Archives of Gynecology and Obstetrics

, Volume 284, Issue 4, pp 855–859

Transvaginal ultrasound of cervical length and its correlation to digital cervical examination, time to spontaneous labor and mode of delivery

  • Chad A. Grotegut
  • Mordechai Dulitzki
  • John P. Gaughan
  • Reuven Achiron
  • Eyal Schiff
  • Ossie Geifman-Holtzman
Materno-fetal Medicine



The objective of this study was to determine if transvaginal ultrasound (TVUS) examination of cervical length correlates to digital pelvic examination and if it can predict time to and mode of delivery in term pregnancies.


We conducted a prospective cohort study of 726 consecutive non-laboring, term pregnant women presenting to University-based antenatal testing unit between 1 July 2001 and 31 March 2002. Subjects underwent a TVUS for cervical length followed by a digital cervical examination by a physician blinded to the results of the ultrasound. Linear regression analysis was used to correlate the findings of cervical length by ultrasound with cervical dilatation and effacement by digital examination.


In 726 women, the relationship between TVUS cervical length and cervical dilatation and effacement measured digitally were found to be significantly related (p < 0.001), but weak, with a 15 and 23% goodness of fit, respectively, based on the linear model. Using multivariate logistic and linear regression, respectively, TVUS cervical length predicted mode of delivery but did not predict time to spontaneous labor. Digital measurement of cervical dilatation was predictive of time to spontaneous labor.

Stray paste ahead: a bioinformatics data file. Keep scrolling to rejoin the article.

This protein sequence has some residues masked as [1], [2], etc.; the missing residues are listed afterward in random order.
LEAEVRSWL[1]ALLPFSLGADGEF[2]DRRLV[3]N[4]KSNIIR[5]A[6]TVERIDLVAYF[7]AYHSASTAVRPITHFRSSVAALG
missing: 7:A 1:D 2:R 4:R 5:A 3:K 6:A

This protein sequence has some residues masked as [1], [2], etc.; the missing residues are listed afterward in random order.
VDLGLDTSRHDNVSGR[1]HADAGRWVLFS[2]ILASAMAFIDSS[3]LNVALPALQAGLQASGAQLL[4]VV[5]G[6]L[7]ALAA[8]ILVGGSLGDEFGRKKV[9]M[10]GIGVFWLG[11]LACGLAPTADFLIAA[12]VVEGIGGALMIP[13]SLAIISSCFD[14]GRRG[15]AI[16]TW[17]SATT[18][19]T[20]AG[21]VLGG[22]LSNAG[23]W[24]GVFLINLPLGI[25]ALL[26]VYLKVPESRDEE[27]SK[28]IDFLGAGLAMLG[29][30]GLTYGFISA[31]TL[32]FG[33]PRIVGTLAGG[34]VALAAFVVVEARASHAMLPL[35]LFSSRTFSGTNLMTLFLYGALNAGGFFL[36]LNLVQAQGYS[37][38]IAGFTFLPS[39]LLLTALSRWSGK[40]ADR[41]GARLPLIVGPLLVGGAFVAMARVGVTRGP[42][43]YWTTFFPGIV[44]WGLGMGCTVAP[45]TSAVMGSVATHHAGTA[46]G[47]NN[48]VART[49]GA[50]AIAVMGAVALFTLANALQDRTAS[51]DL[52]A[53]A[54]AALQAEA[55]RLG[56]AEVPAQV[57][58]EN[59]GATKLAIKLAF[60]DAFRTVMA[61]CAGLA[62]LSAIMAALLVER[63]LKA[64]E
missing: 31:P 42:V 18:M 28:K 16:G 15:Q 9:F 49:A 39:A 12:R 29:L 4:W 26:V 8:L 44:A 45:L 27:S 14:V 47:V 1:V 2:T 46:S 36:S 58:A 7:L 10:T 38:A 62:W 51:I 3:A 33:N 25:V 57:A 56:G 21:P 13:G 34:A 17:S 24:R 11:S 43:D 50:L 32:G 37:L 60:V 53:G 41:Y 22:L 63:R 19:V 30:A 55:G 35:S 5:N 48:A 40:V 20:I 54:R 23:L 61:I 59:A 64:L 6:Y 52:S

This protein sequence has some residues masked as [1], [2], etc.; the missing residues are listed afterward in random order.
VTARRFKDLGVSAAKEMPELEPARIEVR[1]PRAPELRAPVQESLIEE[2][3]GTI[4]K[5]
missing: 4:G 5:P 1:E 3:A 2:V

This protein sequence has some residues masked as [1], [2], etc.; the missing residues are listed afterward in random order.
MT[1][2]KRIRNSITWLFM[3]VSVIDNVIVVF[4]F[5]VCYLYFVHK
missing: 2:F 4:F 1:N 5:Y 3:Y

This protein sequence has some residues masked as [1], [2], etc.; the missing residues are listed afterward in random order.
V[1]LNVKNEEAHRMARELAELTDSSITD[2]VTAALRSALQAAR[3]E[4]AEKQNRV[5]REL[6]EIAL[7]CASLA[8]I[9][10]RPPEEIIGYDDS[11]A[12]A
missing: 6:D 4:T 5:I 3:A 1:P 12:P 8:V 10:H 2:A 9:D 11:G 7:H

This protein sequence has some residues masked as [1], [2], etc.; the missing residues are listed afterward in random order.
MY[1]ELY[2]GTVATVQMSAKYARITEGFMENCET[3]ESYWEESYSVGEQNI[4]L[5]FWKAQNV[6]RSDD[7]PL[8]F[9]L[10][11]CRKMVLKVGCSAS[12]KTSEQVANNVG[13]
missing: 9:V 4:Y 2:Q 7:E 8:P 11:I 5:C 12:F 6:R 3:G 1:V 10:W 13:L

There is a statistically significant correlation between TVUS measurement of cervical length and digital cervical exam though the correlation is weak. TVUS measurement of cervical length was predictive of mode of delivery while controlling for digital cervical examination, parity and time to spontaneous labor. Digital cervical dilatation was predictive of time to spontaneous delivery.


Ultrasonography Cervical length Digital examination Pregnancy 


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Copyright information

© Springer-Verlag 2010

Authors and Affiliations

  • Chad A. Grotegut
    • 1
  • Mordechai Dulitzki
    • 2
  • John P. Gaughan
    • 3
  • Reuven Achiron
    • 2
  • Eyal Schiff
    • 2
  • Ossie Geifman-Holtzman
    • 4
    • 5
  1. 1.Division of Maternal-Fetal MedicineDuke University Medical CenterDurhamUSA
  2. 2.Department of Obstetrics and Gynecology, Sheba Medical CenterTel-Aviv UniversityRamat-GanIsrael
  3. 3.Department of BiostatisticsTemple University School of MedicinePhiladelphiaUSA
  4. 4.Division of Maternal-Fetal MedicineDrexel University College of MedicinePhiladelphiaUSA
  5. 5.Fels Institute for Cancer Research & Molecular Biology and Department of BiochemistryTemple University School of MedicinePhiladelphiaUSA

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